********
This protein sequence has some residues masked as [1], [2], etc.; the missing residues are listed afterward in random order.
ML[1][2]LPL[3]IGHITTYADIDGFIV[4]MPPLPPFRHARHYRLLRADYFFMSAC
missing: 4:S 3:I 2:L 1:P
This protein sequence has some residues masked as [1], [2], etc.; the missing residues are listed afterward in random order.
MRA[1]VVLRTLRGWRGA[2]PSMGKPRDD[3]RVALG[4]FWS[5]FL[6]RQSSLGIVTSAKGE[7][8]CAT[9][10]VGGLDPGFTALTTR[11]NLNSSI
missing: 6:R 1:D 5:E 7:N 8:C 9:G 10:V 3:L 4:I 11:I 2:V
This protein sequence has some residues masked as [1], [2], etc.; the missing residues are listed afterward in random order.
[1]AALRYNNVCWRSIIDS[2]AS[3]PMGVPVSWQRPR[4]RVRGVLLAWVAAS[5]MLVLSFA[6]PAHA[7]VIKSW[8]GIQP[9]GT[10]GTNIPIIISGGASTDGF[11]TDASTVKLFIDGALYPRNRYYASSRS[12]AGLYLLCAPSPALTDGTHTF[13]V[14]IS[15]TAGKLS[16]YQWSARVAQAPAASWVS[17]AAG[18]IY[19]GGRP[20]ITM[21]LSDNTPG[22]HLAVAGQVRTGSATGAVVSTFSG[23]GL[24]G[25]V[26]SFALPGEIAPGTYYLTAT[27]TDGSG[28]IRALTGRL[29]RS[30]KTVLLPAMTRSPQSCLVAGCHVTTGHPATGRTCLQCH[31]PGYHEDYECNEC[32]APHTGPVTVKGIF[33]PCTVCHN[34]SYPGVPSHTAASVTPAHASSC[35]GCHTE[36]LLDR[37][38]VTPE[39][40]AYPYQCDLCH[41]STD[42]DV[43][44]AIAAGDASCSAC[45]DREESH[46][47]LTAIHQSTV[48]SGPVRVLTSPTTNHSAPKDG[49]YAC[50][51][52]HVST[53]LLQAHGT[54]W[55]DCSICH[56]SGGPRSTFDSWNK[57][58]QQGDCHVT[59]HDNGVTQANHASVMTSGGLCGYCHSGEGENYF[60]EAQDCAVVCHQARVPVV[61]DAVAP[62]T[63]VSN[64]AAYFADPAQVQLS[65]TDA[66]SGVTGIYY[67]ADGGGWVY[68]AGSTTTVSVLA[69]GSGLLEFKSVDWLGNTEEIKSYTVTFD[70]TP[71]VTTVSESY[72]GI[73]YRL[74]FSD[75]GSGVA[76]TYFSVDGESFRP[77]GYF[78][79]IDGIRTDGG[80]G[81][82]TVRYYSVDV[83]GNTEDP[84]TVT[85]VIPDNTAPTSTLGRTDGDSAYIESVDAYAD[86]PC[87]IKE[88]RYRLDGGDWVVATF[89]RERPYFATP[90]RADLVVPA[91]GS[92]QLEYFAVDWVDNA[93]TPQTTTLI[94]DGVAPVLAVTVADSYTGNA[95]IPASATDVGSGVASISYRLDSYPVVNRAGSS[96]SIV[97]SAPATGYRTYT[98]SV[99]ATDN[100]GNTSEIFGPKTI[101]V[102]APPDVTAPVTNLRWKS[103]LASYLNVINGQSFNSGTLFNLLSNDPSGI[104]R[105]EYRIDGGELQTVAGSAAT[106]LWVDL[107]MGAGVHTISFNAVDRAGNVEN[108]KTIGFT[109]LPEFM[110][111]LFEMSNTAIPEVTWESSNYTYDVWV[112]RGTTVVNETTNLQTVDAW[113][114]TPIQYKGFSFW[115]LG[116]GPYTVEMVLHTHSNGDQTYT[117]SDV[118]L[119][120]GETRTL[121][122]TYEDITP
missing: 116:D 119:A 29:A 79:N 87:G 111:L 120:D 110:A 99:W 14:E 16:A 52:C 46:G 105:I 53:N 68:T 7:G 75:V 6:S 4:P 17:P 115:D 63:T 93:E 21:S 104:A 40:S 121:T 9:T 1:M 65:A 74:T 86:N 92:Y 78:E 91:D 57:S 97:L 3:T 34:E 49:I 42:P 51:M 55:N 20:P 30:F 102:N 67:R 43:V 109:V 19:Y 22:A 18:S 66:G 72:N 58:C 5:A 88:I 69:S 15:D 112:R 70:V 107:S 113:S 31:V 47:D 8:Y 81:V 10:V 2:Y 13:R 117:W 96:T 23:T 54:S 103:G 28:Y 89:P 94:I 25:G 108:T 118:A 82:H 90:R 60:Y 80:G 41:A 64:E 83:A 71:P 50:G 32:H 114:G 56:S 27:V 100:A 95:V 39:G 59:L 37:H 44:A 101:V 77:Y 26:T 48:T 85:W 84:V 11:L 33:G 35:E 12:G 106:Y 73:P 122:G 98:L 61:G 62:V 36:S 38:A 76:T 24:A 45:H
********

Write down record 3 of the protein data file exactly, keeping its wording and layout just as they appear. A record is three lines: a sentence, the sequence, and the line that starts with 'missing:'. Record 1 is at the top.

This protein sequence has some residues masked as [1], [2], etc.; the missing residues are listed afterward in random order.
[1]AALRYNNVCWRSIIDS[2]AS[3]PMGVPVSWQRPR[4]RVRGVLLAWVAAS[5]MLVLSFA[6]PAHA[7]VIKSW[8]GIQP[9]GT[10]GTNIPIIISGGASTDGF[11]TDASTVKLFIDGALYPRNRYYASSRS[12]AGLYLLCAPSPALTDGTHTF[13]V[14]IS[15]TAGKLS[16]YQWSARVAQAPAASWVS[17]AAG[18]IY[19]GGRP[20]ITM[21]LSDNTPG[22]HLAVAGQVRTGSATGAVVSTFSG[23]GL[24]G[25]V[26]SFALPGEIAPGTYYLTAT[27]TDGSG[28]IRALTGRL[29]RS[30]KTVLLPAMTRSPQSCLVAGCHVTTGHPATGRTCLQCH[31]PGYHEDYECNEC[32]APHTGPVTVKGIF[33]PCTVCHN[34]SYPGVPSHTAASVTPAHASSC[35]GCHTE[36]LLDR[37][38]VTPE[39][40]AYPYQCDLCH[41]STD[42]DV[43][44]AIAAGDASCSAC[45]DREESH[46][47]LTAIHQSTV[48]SGPVRVLTSPTTNHSAPKDG[49]YAC[50][51][52]HVST[53]LLQAHGT[54]W[55]DCSICH[56]SGGPRSTFDSWNK[57][58]QQGDCHVT[59]HDNGVTQANHASVMTSGGLCGYCHSGEGENYF[60]EAQDCAVVCHQARVPVV[61]DAVAP[62]T[63]VSN[64]AAYFADPAQVQLS[65]TDA[66]SGVTGIYY[67]ADGGGWVY[68]AGSTTTVSVLA[69]GSGLLEFKSVDWLGNTEEIKSYTVTFD[70]TP[71]VTTVSESY[72]GI[73]YRL[74]FSD[75]GSGVA[76]TYFSVDGESFRP[77]GYF[78][79]IDGIRTDGG[80]G[81][82]TVRYYSVDV[83]GNTEDP[84]TVT[85]VIPDNTAPTSTLGRTDGDSAYIESVDAYAD[86]PC[87]IKE[88]RYRLDGGDWVVATF[89]RERPYFATP[90]RADLVVPA[91]GS[92]QLEYFAVDWVDNA[93]TPQTTTLI[94]DGVAPVLAVTVADSYTGNA[95]IPASATDVGSGVASISYRLDSYPVVNRAGSS[96]SIV[97]SAPATGYRTYT[98]SV[99]ATDN[100]GNTSEIFGPKTI[101]V[102]APPDVTAPVTNLRWKS[103]LASYLNVINGQSFNSGTLFNLLSNDPSGI[104]R[105]EYRIDGGELQTVAGSAAT[106]LWVDL[107]MGAGVHTISFNAVDRAGNVEN[108]KTIGFT[109]LPEFM[110][111]LFEMSNTAIPEVTWESSNYTYDVWV[112]RGTTVVNETTNLQTVDAW[113][114]TPIQYKGFSFW[115]LG[116]GPYTVEMVLHTHSNGDQTYT[117]SDV[118]L[119][120]GETRTL[121][122]TYEDITP
missing: 116:D 119:A 29:A 79:N 87:G 111:L 120:D 110:A 99:W 14:E 16:A 52:C 46:G 105:I 53:N 68:T 7:G 75:V 6:S 4:P 17:P 115:D 63:T 93:E 21:S 104:A 40:S 121:T 9:T 1:M 65:A 74:T 86:N 92:Y 78:E 91:D 57:S 97:L 3:T 34:E 49:I 42:P 51:M 55:N 20:P 30:F 102:N 67:R 43:V 109:V 19:Y 22:A 18:S 66:G 72:N 58:C 5:A 88:I 69:S 15:D 112:R 70:V 107:S 113:S 31:V 47:D 8:Y 81:V 10:V 2:Y 13:R 117:W 96:T 23:T 54:S 103:G 28:Y 89:P 94:I 25:G 108:T 118:A 82:H 90:R 60:Y 80:G 41:A 64:E 83:A 71:P 50:G 32:H 114:G 56:S 27:V 100:A 95:V 39:G 59:L 37:H 44:A 101:V 77:Y 26:T 48:T 85:W 84:V 11:L 33:G 35:E 12:G 106:Y 73:P 122:G 98:L 61:G 62:V 36:S 38:A 76:T 24:A 45:H